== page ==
The term Contact is the legal term used to describe the specified times and dates that a non-resident parent has time with their children. Contact was previously known as 'access'.
A non-resident parent is the parent who the child does not live with on a day to day basis.
If two individuals holding parental rights and responsibilities cannot agree on the extent of the contact a child should have with a non-resident parent, they may apply to the court to make a decision on the matter. A Court in making any decision on where a child is to reside will regard the child's welfare as the paramount consideration and will consider whether the order is necessary and in the best interests of the child.
A person who holds Parental Rights and Responsibilities for a child has a legal right to have regular and consistent contact with the child if the child does not live with them on a day to day basis.
After a separation, it is usual that two parents will begin to live separately. However, for employment, family support, financial or other reasoning this may involve one parent who could be the primary carer of the children wishing to relocate with the children to another town, city or even country. Such relocations can clearly have significant impacts on the parties separating but also on the relationship between both parents and their children.
The implications of proposed relocations vary greatly on the particular circumstances of a case and the logistics of the relocation.
For the majority of individuals who may have had no direct experience of an adoption, the process is likely to be quite daunting with the thought of their lives being assessed. The purpose of the Adoption procedure is to ensure that every child is given an opportunity to develop in a safe, healthy and nurtured environment during their childhood. By obtaining expert legal advice and guidance at the outset when considering adopting, the entire process can be clarified and often in turn into an exciting positive experience for the applicant’s.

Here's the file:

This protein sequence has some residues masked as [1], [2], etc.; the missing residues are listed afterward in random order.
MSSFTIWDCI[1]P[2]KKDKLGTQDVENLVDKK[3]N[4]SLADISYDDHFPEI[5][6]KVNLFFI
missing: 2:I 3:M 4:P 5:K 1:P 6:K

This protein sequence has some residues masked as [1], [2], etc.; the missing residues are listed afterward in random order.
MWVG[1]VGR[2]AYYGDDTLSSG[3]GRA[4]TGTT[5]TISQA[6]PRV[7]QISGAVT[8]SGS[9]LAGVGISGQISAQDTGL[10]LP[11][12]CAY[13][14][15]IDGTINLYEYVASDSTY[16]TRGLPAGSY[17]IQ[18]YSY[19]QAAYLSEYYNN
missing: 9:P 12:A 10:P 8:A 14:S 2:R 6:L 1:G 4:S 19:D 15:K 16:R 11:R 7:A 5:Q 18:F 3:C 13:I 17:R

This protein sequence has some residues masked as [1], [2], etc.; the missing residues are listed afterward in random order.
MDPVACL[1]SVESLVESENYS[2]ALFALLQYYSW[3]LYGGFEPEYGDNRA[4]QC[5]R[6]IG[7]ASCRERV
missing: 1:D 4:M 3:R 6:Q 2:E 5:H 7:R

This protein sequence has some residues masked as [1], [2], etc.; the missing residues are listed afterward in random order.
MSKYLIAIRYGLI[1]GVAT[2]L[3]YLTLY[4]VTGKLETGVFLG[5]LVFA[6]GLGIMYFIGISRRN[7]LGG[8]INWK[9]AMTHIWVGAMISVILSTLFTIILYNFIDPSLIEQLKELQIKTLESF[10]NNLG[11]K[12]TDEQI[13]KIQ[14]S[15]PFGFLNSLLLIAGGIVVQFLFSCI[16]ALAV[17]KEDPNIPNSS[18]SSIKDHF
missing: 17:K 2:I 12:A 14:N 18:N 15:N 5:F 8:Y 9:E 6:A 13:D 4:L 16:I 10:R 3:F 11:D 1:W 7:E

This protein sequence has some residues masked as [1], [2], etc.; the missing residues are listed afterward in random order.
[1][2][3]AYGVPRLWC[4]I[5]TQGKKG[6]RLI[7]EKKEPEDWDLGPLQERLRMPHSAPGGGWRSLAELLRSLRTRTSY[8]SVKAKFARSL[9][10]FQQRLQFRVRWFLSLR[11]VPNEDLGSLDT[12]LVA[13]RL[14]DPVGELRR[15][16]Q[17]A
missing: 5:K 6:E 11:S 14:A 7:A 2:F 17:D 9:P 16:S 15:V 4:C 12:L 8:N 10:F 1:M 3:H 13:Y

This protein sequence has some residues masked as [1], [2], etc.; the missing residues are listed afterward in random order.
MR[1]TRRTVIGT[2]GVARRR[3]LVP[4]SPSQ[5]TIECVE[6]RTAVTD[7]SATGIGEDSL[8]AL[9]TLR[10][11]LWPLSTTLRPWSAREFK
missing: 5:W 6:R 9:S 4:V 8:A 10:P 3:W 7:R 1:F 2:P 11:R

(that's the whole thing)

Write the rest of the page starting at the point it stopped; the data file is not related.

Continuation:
Adoptions usually arise in unfortunate circumstances whereby a child has been placed at risk or is in need of long term care for the remainder of their childhood. However, not all adoptions arise from unfortunate circumstances; Step Parent Adoptions in Scotland have risen in the last decade. This usually occurs whereby a step parent wishes to formally adopt a child of their partner.
An Adoption is the legal process whereby Parental Rights and Responsibilities (hereinafter referred to as PR&Rs) of a child’s natural parent or parents are extinguished and equivalent PR&Rs are conferred upon the adopting parent or parents. An adoption is a permanent step resulting in an adopted child thereafter being deemed to have always been a child of the adopters.
In Scotland, child maintenance is a legal requirement that non-resident parents should pay. The Child Maintenance Service is the government body who deals with matters regarding the payment of child maintenance. The Child Maintenance Service was previously known as the Child Support Agency.
The amount of child maintenance payable by one parent to the other is determined on a number of factors which are regularly updated by the Child Maintenance Service. However, the extent of the payments required are based upon; the amount of gross earnings of the non-resident parent or whether they are in receipt of state benefits, how many nights per year the non-resident parent has contact with the child, the number of children and the amount of other children the non-resident parent may be paying child maintenance for.
The Child Maintenance Service offers a support and advice website known as Child Maintenance Options which also includes a calculator for establishing the amount of child maintenance payable. It is however possible to reach agreement between parents in writing on the amount of child maintenance which should be paid. This option avoids the additional charges which may apply from the Child Maintenance Service if they are required to enforce the payment of child maintenance.